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September 01, 2020 1:41pm
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1 GWh battery energy storage project advances in Ontario

The project is one of Canada's largest battery energy storage projects and would use equipment from Tesla.

Northland Power said it signed a 20-year fixed-price energy storage facility agreement with the Independent Electricity System Operator in Ontario, Canada, for the Oneida Energy Storage Project. 

Days earlier, Toronto-based Northland agreed to acquire a majority interest in the 250 MW/1,000 MWh battery energy storage facility that is being developed in parentship with NRStor Inc. and the Six Nations of the Grand River Development Corp. 

Under terms of the deal, Northland will take the lead role in its construction, financing and operation. Financial close is expected later this year with full commercial operations targeted for 2025.

The ESFA was signed February 9 and follows the issuance of a Ministerial Directive to enable the project to move forward, granted by the Government of Ontario.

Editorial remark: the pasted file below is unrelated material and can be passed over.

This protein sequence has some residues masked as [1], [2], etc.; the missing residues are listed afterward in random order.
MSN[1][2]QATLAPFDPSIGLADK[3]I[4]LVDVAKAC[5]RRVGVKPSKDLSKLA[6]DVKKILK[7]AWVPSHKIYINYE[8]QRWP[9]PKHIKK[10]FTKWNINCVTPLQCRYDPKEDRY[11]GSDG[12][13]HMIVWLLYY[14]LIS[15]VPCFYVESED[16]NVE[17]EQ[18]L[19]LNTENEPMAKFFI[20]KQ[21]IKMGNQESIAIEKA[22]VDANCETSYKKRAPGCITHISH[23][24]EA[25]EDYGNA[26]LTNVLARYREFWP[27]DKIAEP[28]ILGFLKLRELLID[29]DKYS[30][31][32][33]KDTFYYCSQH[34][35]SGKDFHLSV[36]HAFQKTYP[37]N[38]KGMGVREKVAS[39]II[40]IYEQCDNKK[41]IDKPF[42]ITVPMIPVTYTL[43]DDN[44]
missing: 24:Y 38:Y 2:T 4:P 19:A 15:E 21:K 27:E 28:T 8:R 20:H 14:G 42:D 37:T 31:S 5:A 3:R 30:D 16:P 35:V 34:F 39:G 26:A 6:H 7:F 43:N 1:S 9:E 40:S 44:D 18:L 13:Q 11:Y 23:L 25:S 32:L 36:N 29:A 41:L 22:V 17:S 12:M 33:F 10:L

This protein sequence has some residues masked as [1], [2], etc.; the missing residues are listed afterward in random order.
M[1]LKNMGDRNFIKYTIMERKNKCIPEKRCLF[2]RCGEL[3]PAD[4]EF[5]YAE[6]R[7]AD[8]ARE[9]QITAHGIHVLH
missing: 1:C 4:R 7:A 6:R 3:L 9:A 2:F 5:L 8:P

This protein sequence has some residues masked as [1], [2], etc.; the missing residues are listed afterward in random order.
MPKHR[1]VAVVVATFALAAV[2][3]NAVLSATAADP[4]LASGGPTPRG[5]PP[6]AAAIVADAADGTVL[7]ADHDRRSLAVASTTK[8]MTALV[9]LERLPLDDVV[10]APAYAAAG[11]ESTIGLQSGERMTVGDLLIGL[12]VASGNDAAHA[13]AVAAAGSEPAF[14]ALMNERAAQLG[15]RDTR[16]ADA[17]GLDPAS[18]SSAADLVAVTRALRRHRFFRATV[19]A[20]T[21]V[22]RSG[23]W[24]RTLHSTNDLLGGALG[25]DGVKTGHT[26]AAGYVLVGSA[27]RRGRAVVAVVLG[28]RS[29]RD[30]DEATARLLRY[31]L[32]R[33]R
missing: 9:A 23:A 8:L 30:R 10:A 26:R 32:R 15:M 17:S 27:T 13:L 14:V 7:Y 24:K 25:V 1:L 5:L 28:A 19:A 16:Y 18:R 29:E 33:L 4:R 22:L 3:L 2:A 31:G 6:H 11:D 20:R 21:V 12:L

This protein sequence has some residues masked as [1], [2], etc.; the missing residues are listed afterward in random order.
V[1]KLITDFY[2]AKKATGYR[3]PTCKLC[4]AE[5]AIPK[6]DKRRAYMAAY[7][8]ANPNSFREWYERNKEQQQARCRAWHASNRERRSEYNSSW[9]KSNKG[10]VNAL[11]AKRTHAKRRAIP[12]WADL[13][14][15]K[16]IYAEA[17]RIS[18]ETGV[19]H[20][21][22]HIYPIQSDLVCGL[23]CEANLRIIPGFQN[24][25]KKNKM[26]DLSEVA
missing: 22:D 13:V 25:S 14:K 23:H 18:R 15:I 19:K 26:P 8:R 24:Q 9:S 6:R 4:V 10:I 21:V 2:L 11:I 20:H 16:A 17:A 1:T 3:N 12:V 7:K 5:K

Tesla signed battery supply and long-term service agreements. Developers also signed an EPC agreement with Aecon Group to design, engineer and construct the facility.

The Canada Infrastructure Bank is supporting project development and the project partners are  working with an unspecified number of commercial banks to complete project financing. Natural Resources Canada has provided C$50 million ($37.47 million) in funding from the Smart Renewables and Electrification Pathways program. 

Developers said the project is one of Canada’s largest battery energy storage projects. Once in service, it is expected to double the amount of energy storage resources on Ontario’s grid from around 225 MW to 475 MW.

Northland Power was founded in 1987, has offices in eight countries, and owns or has an economic interest in 3.0 GW (net 2.6 GW) of operating capacity. The company also has a pipeline of projects that totals around 20 GW of potential capacity.

Northland also said it continues to work to achieve commercial operations at its 130 MW La Lucha solar project in Mexico.

In January, the company, along with other Canadian private power producers, met with Mexican government officials in a bid to resolve issues that have delayed energizing the project. Following that meeting, Mexico’s permitting authority approved extending the project’s generation permit. Northland said it is now working with authorities to start project testing and hopes to achieve project startup later this year.

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